Avram Grant’s conflict of loyalty


West Ham manager Avram Grant is already battling to keep his club in the Premiership, having lost the first few games of the new season. So eyebrows have been raised at the revelation that Grant will not turn up for West Ham’s fixture at Stoke on September 18th, as the Jewish festival of Yom Kippur falls on that day.

Though he is not a religious Jew, Grant takes his racial identity as a Jew and his community’s ‘Day of Atonement’ very seriously, as this week’s Jewish Chronicle reports.

Until 2006 he was based in Israel where his wife still lives, and he still visits the country regularly. Israeli Jews are traditionally hostile to anyone in their community who fails to observe Yom Kippur, which begins with the notorious Kol Nidrei prayer (translated below):

All vows, obligations, oaths, and anathemas, whether called ‘konam,’ ‘konas,’ or by any other name, which we may vow, or swear, or pledge, or whereby we may be bound, from this Day of Atonement until the next (whose happy coming we await), we do repent. May they be deemed absolved, forgiven, annulled, and void, and made of no effect; they shall not bind us nor have power over us. The vows shall not be reckoned vows; the obligations shall not be obligatory; nor the oaths be oaths.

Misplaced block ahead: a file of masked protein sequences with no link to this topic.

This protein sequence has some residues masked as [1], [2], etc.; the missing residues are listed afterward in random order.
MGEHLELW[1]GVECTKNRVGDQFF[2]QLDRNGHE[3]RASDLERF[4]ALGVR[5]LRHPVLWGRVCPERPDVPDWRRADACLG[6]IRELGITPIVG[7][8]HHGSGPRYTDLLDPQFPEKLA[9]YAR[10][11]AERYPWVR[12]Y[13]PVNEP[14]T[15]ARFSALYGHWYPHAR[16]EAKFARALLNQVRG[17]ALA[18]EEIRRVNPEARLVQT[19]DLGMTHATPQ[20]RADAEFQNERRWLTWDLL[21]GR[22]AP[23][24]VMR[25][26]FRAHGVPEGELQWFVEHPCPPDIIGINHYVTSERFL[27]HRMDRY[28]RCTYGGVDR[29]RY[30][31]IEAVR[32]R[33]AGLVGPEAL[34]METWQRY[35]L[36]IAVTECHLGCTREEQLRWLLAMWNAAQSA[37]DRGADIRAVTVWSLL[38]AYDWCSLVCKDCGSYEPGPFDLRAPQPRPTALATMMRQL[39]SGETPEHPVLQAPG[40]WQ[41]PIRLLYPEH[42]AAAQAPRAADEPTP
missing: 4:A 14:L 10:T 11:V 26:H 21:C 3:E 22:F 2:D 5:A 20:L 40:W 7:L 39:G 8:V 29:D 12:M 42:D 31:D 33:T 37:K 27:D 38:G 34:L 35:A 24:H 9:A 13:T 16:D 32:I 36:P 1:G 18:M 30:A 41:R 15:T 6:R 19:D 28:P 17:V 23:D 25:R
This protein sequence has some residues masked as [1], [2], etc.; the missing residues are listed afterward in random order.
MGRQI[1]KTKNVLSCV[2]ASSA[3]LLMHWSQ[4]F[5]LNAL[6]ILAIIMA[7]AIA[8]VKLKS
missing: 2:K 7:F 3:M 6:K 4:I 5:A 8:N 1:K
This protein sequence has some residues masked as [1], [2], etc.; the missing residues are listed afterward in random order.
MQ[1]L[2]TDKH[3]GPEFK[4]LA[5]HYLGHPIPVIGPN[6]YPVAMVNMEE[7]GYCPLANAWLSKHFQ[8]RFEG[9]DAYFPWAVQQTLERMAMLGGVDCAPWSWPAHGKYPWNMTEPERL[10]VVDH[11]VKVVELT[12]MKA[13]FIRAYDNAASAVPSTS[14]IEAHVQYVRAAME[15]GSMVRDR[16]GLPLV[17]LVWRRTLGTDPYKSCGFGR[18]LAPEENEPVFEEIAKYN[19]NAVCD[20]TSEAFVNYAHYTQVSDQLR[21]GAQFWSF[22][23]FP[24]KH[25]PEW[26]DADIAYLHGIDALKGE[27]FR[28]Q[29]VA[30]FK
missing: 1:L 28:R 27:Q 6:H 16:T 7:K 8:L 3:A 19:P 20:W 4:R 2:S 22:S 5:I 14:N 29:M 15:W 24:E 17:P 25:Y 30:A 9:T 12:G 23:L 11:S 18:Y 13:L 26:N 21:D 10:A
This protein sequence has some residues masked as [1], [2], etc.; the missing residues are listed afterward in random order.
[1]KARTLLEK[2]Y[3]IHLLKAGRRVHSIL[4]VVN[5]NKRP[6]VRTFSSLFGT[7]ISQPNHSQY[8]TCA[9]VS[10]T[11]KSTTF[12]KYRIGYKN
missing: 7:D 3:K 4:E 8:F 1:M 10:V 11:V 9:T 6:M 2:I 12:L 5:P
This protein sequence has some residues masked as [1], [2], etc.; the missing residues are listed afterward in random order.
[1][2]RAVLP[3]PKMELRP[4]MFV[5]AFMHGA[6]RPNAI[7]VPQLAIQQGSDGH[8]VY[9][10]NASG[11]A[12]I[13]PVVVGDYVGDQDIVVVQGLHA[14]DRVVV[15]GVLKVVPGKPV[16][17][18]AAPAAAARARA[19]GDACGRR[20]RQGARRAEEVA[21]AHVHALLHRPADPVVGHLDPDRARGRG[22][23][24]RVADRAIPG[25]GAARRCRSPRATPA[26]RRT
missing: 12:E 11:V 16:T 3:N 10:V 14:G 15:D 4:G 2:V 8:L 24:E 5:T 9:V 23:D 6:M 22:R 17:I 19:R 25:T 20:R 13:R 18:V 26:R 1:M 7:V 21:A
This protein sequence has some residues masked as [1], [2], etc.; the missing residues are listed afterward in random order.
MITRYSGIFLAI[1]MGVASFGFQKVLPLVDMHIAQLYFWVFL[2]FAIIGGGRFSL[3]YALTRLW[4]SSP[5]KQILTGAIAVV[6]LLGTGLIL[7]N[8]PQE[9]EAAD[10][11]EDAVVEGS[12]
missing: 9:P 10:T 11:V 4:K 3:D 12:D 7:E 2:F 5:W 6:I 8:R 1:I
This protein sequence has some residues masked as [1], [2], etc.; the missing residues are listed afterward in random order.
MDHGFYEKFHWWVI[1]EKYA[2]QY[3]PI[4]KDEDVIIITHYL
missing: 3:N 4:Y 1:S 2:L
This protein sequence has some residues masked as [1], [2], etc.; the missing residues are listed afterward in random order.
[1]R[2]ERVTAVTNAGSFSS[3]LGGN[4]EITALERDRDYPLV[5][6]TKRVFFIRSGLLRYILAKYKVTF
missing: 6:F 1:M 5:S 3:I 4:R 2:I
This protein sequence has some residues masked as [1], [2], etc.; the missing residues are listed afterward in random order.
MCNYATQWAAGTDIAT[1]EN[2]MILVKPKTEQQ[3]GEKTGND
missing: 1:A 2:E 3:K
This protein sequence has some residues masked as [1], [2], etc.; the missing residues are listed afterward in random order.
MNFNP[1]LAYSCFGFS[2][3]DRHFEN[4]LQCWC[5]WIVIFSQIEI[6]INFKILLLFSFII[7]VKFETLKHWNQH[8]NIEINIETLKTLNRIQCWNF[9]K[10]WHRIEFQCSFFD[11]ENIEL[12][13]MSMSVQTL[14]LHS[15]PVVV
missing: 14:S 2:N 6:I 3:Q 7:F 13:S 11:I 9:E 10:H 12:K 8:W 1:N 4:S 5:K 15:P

Down the centuries (until political correctness made it strictly forbidden to criticise anything Jewish) Christians and Muslims distrusted Jews because of this prayer, by which it appeared that Jews were given divine sanction for deceitful conduct.

Some people at West Ham might find such absolution useful. Co-chairman David Gold (who made his fortune in the porn industry during the 1970s) admits that his father was a professional criminal who consorted with some of London’s most violent gangsters. While Gold’s fellow co-chairman and fellow porn baron David Sullivan was arrested by City of London Police in 2008 as part of an investigation into football corruption (though no action was eventually taken). Coincidentally Sullivan began his career working for Gerald Ronson, the Jewish tycoon who organised the ‘anti-fascist’ thugs of the 62 Group. (see H&D Issue 38).

A less fortunate Yom Kippur observant was the crooked businessman, active Zionist and Labour Party financier Sir Eric Miller, owner of Fulham Football Club, who chose the Day of Atonement in 1977 to shoot himself while under police investigation for his organised crime links.

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